We have extended a well-published analysis method, the Genealogical Index of Familiality (GIF), to enable comparison of the relatedness of a subset of prostate cancer cases to the relatedness of all prostate cancer cases. Those subsets with evidence for significantly more relatedness than all prostate cancer cases are hypothesized to represent homogeneous genetic subsets that will be most informative for gene identification studies.
Genealogical Index of Familiality (GIF) Method
For decades the GIF statistic has been used to quantify familial clustering of cancer and other phenotypes in the UPDB. This well-established statistical method has yielded strong evidence of heritability for several cancer phenotypes (Cannon et al., 1982; Cannon-Albright et al., 1994; Larson et al., 2006; Albright et al., 2012). The GIF was developed to test the hypothesis of excess relatedness of individuals with a common phenotype. Excess relatedness is measured by comparing the average relatedness between all pairs of cases of interest to the expected relatedness of matched controls from the Utah population. Since record linkage of any subset of UPDB records may indicate better or different quality data, for individuals with a death certificate, we select controls from all UPDB individuals who have a Utah death certificate. Since the UCR is statewide, we select controls for cancer cases from the entire UPDB resource.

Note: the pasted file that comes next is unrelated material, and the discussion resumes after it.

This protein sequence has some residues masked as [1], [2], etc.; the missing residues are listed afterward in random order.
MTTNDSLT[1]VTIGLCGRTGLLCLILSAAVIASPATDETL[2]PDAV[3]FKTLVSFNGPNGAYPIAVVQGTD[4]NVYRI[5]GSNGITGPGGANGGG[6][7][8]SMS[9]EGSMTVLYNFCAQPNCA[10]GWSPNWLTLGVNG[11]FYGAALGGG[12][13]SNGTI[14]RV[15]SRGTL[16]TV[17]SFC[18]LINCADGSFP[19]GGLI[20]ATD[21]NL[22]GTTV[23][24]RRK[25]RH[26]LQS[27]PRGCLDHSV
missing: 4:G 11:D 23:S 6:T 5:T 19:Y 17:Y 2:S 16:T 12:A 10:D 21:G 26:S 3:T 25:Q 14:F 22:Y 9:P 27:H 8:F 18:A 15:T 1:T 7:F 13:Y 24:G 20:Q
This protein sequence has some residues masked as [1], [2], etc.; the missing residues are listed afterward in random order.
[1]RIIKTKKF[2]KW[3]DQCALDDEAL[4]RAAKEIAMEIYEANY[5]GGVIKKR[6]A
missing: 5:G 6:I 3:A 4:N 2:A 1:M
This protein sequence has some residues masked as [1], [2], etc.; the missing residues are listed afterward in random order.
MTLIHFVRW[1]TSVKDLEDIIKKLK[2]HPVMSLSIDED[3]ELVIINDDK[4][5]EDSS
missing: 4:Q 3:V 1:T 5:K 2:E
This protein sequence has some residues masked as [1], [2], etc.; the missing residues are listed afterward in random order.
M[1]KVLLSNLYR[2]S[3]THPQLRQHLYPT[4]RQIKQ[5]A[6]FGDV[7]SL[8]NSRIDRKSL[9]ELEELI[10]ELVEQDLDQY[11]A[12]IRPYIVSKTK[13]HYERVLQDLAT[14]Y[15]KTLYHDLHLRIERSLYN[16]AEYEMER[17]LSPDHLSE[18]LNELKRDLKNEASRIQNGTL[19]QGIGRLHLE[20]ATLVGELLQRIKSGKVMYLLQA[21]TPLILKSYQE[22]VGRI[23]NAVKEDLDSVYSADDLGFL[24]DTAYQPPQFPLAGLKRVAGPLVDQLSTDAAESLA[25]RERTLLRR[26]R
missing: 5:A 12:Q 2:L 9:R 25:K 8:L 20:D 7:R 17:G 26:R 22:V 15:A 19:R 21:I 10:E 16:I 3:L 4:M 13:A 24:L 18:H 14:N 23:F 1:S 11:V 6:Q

The relatedness of a pair of individuals in a set is measured using the Malécot coefficient of kinship. The Malécot coefficient of kinship mathematically expresses Mendelian inheritance pattern probabilities that randomly selected homologous chromosomes are identical due to inheritance from a common ancestor. For example, the Malécot coefficient for siblings is 1/4, avunculars is 1/8, and first cousins 1/16. The GIF analysis tests excess relatedness by comparing all pairwise relationships within a set of cases to the expected relatedness measured in all pairwise relationships in 1000 sets of matched controls randomly selected from the UPDB. Controls were matched on characteristics that might be associated with record linking and disease rates, including five-year birth year cohort, sex, and birth state (Utah or not).
The overall GIF analysis tests for significant excess relatedness (over what is expected in the UPDB population) among a group of individuals. It can be performed on all prostate cancer cases, and on subsets of cases based on cancer characteristics. It cannot, however, determine which, if any, of these subsets exhibits the best evidence for a genetic predisposition, and which therefore might be the best set of high-risk pedigrees in which to search for genes.
New SubsetGif Test